Hirut Fajembola, London, UK
I immigrated from Somalia in 1992 and have lived in Canada ever since. My family was not so fortunate, they saved up enough money to send me to university here. I had not heard from them for two years after I moved to Canada, but after I got a steady job, I was able to contact them. I support six members of my family in Mogadishu and another two in a village called Timbandi. Life was cruel and bad, i was only 12 when I came to Canada.
Nguku Balengai, Somalia
Have you ever heard of Zimbabwe? Their government is definitely worse than no government. I am glad to be gone from there.
Tomo, OH, USA
I live in a country unknown to the world (Somaliland) where I feel internationally isolated. Somaliland has claimed its independence since 1991, so far it has not been recognised by the outside world, but what must be mentioned is that it is relatively peaceful environment.
Mohamed Ali Dubbe, Berbera, Somaliland,
How I wish all "professional" government critics would have a re-think in their call for anarchy in Nigeria. What the inhabitants of Anambra state in southeast Nigeria are going through is a glimpse into what would be when the whole country is without leadership. We should be wise and learn from the pitfalls of others; rather than being the scapegoats.
Clement Akinbode, Port Harcourt, Nigeria
I went to Mogadishu in 1997 when I was 11 years old with my family. The main reason was to go and visit our relatives. at that time there was no heavy war going on but we would see people with weapons and we would hear bombs. I never saw any trouble except one day, there was an accident where a lorry carrying weapons crashed with a bus full of people, the big guns went off and many people died. Other than that I'd say Somalia is quite amazing for a country with no government, because the people there, although poor, were mostly happy and they had faith that eventually good times would come.
Asma, Swansea, Wales
I'm a Somalian born in Mogadishu and I think that Somalian people are too selfish. Some clans and their people are not thinking to help each other but to hold on to their gun.
Rash Nur Mohamed, London
I am surprised that Ramon would prefer no government to parliamentary democracy. Did he even read the story? Was Ramon able to go to school? Can he afford to go to a doctor if he is ill? Probably yes. Has he ever had to travel around Scotland with armed guards as protection? Probably not. Those of us living in countries where we can take such things for granted should be grateful for that, even if our governments appear inefficient and unrepresentative. It could be a lot worse!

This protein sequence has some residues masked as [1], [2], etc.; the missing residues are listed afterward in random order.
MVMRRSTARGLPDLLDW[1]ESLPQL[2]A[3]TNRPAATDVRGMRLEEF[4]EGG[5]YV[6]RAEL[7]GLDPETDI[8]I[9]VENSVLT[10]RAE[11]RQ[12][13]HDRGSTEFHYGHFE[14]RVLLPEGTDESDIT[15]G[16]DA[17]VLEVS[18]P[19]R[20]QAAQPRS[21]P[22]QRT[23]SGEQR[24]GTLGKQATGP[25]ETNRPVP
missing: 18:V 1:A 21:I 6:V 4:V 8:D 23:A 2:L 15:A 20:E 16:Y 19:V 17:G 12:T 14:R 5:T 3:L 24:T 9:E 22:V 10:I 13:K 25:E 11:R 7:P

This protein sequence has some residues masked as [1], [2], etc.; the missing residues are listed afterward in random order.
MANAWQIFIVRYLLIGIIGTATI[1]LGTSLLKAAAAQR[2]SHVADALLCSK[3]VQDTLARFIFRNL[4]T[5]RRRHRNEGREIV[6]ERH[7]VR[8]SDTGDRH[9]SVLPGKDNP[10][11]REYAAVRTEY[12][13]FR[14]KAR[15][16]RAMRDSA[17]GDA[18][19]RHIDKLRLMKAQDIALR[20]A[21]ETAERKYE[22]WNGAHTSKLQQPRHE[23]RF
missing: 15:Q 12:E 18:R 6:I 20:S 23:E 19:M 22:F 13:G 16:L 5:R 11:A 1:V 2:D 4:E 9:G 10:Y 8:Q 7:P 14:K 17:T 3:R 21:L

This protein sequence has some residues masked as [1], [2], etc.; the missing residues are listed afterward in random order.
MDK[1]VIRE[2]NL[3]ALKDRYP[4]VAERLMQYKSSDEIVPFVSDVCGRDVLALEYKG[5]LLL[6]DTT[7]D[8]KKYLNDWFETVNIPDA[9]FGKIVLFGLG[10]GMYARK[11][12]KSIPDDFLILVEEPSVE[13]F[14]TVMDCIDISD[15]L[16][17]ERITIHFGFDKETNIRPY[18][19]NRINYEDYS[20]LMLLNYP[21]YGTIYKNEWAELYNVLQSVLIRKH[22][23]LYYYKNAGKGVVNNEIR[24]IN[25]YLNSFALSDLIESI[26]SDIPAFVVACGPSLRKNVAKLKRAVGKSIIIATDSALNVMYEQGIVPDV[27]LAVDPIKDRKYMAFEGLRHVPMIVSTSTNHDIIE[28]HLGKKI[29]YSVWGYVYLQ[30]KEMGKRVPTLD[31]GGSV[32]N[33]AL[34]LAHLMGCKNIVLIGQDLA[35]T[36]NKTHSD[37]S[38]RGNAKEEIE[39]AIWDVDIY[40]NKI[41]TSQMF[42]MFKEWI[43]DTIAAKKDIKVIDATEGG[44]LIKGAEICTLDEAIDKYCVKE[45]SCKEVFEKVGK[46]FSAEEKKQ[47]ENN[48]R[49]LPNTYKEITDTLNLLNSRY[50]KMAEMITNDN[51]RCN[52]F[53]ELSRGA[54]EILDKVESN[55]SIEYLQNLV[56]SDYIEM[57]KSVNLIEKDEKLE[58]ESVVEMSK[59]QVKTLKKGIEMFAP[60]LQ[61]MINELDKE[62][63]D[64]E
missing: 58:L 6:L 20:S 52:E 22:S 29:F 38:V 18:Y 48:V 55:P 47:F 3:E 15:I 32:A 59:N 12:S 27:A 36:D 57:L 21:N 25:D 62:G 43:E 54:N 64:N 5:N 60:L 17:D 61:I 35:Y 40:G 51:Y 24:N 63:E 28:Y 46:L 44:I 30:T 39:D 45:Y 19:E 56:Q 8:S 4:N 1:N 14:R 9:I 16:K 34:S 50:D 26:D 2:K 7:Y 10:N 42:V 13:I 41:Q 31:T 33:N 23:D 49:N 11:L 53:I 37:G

Jon Roiser, Washington, DC, USA
Somalia is a good example for the problems faced by the citizens of the ended nation state. Although nobody can be proud of living under anarchy, lawlessness and hopelessness, Somali people have managed to survive under these difficult circumstances for many years, it is time for them to support their new infant national government and reconciliation process.
Ismail Adam Mohamed, Somali resident in Dubai, UAE
In my country we have a so-called government with four vice-presidents and most of them are former warlords. None of them respect the law. Although the peace agreement was signed nobody respects it and these vice-presidents are not under the control of the president and the eastern part of the country is still not under the control of the government, the warlords still control it. How can a country be run by four vice-president even the US is only run by one president and one vice-president?
Richard Monga, Kinshasa, Democratic Republic of Congo
I can't help thinking that this is the future US neo-cons dream about - a pure free market.
Nick Grealy, USA in UK
I am from Somalia and to live without government is the most dangerous system because there is no law and order, so there is no life. Life in Somalia, particularly Mogadishu is very, very bad.
Abdow, Vingaker, Sweden
I live in the ultimate badly run country - I live under three tiers of government, Edinburgh City Council, the Scottish Parliament and the UK government - all three are so focused on political correctness that they've forgotten about their duty to improve the lives of ordinary working taxpayers - no government sounds most appealing!
Ramon, Edinburgh, UK
Yes - I have lived in a country without government since 1991, I have a job, my children have schools and health and everything is okay, everyone can live without government except politicians.
Ahmed Ahmed Abdalla, Bosaso, Somalia